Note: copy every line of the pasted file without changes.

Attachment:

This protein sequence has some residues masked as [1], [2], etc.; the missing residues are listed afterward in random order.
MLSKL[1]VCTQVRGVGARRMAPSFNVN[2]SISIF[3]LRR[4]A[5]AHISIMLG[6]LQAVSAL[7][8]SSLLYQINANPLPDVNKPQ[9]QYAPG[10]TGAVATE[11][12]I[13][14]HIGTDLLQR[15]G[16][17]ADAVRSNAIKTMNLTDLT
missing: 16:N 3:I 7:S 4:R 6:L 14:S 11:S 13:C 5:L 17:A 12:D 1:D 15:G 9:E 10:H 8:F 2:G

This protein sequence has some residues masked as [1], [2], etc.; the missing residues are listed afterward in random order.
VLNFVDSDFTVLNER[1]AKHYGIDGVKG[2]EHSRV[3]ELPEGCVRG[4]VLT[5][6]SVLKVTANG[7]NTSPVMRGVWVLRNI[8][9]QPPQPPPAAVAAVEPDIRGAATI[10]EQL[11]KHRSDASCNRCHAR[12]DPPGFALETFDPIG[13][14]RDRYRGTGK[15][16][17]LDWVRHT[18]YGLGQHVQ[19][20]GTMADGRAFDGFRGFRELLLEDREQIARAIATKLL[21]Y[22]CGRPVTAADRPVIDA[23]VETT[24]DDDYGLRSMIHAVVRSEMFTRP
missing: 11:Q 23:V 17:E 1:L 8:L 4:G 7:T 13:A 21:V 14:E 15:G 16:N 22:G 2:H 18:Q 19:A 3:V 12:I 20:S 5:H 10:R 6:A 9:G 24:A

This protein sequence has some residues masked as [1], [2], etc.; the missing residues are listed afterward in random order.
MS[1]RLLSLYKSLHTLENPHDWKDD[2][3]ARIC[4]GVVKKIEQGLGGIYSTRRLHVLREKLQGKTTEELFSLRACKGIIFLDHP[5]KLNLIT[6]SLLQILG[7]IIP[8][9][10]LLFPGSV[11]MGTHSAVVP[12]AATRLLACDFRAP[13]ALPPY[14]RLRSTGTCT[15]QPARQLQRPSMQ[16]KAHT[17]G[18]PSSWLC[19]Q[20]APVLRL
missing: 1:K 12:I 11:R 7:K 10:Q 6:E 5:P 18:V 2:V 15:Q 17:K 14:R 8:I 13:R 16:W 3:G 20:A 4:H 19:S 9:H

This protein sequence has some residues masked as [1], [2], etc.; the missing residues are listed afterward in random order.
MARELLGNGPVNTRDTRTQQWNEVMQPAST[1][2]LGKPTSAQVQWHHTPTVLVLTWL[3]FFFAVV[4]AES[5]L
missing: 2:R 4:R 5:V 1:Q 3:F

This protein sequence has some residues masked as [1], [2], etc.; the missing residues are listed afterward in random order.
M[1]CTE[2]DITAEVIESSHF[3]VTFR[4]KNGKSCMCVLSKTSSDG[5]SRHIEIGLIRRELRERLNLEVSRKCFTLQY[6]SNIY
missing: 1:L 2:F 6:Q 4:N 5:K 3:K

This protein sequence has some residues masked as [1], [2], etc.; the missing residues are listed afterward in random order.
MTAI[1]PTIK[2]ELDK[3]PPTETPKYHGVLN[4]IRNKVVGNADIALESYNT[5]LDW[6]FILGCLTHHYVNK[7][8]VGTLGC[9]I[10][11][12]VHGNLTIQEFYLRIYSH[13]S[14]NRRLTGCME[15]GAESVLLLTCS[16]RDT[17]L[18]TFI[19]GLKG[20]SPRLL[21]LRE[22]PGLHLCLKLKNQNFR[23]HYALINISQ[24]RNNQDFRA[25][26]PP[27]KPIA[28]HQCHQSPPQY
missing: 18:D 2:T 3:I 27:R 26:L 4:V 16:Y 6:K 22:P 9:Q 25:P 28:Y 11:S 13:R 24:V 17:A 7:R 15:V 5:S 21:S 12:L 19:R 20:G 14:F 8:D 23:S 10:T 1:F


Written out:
This protein sequence has some residues masked as [1], [2], etc.; the missing residues are listed afterward in random order.
MLSKL[1]VCTQVRGVGARRMAPSFNVN[2]SISIF[3]LRR[4]A[5]AHISIMLG[6]LQAVSAL[7][8]SSLLYQINANPLPDVNKPQ[9]QYAPG[10]TGAVATE[11][12]I[13][14]HIGTDLLQR[15]G[16][17]ADAVRSNAIKTMNLTDLT
missing: 16:N 3:I 7:S 4:R 6:L 14:S 11:S 13:C 5:L 17:A 12:D 1:D 15:G 9:E 10:H 8:F 2:G

This protein sequence has some residues masked as [1], [2], etc.; the missing residues are listed afterward in random order.
VLNFVDSDFTVLNER[1]AKHYGIDGVKG[2]EHSRV[3]ELPEGCVRG[4]VLT[5][6]SVLKVTANG[7]NTSPVMRGVWVLRNI[8][9]QPPQPPPAAVAAVEPDIRGAATI[10]EQL[11]KHRSDASCNRCHAR[12]DPPGFALETFDPIG[13][14]RDRYRGTGK[15][16][17]LDWVRHT[18]YGLGQHVQ[19][20]GTMADGRAFDGFRGFRELLLEDREQIARAIATKLL[21]Y[22]CGRPVTAADRPVIDA[23]VETT[24]DDDYGLRSMIHAVVRSEMFTRP
missing: 11:Q 23:V 17:E 1:L 8:L 4:G 7:T 13:A 21:V 14:E 15:G 16:N 22:G 2:H 18:Q 19:A 3:V 12:I 20:S 5:H 10:R 6:A 9:G 24:A

This protein sequence has some residues masked as [1], [2], etc.; the missing residues are listed afterward in random order.
MS[1]RLLSLYKSLHTLENPHDWKDD[2][3]ARIC[4]GVVKKIEQGLGGIYSTRRLHVLREKLQGKTTEELFSLRACKGIIFLDHP[5]KLNLIT[6]SLLQILG[7]IIP[8][9][10]LLFPGSV[11]MGTHSAVVP[12]AATRLLACDFRAP[13]ALPPY[14]RLRSTGTCT[15]QPARQLQRPSMQ[16]KAHT[17]G[18]PSSWLC[19]Q[20]APVLRL
missing: 1:K 12:I 11:R 7:K 10:Q 6:E 5:P 18:V 2:V 15:Q 17:K 14:R 8:I 13:R 16:W 3:G 20:A 4:H 19:S 9:H

This protein sequence has some residues masked as [1], [2], etc.; the missing residues are listed afterward in random order.
MARELLGNGPVNTRDTRTQQWNEVMQPAST[1][2]LGKPTSAQVQWHHTPTVLVLTWL[3]FFFAVV[4]AES[5]L
missing: 2:R 4:R 5:V 1:Q 3:F

This protein sequence has some residues masked as [1], [2], etc.; the missing residues are listed afterward in random order.
M[1]CTE[2]DITAEVIESSHF[3]VTFR[4]KNGKSCMCVLSKTSSDG[5]SRHIEIGLIRRELRERLNLEVSRKCFTLQY[6]SNIY
missing: 1:L 2:F 6:Q 4:N 5:K 3:K

This protein sequence has some residues masked as [1], [2], etc.; the missing residues are listed afterward in random order.
MTAI[1]PTIK[2]ELDK[3]PPTETPKYHGVLN[4]IRNKVVGNADIALESYNT[5]LDW[6]FILGCLTHHYVNK[7][8]VGTLGC[9]I[10][11][12]VHGNLTIQEFYLRIYSH[13]S[14]NRRLTGCME[15]GAESVLLLTCS[16]RDT[17]L[18]TFI[19]GLKG[20]SPRLL[21]LRE[22]PGLHLCLKLKNQNFR[23]HYALINISQ[24]RNNQDFRA[25][26]PP[27]KPIA[28]HQCHQSPPQY
missing: 18:D 2:T 3:I 27:R 26:L 4:V 16:Y 6:K 22:P 9:Q 25:P 28:Y 11:S 13:R 24:V 17:A 7:R 15:V 5:S 21:S 12:L 19:R 20:G 14:F 8:D 23:S 10:T 1:F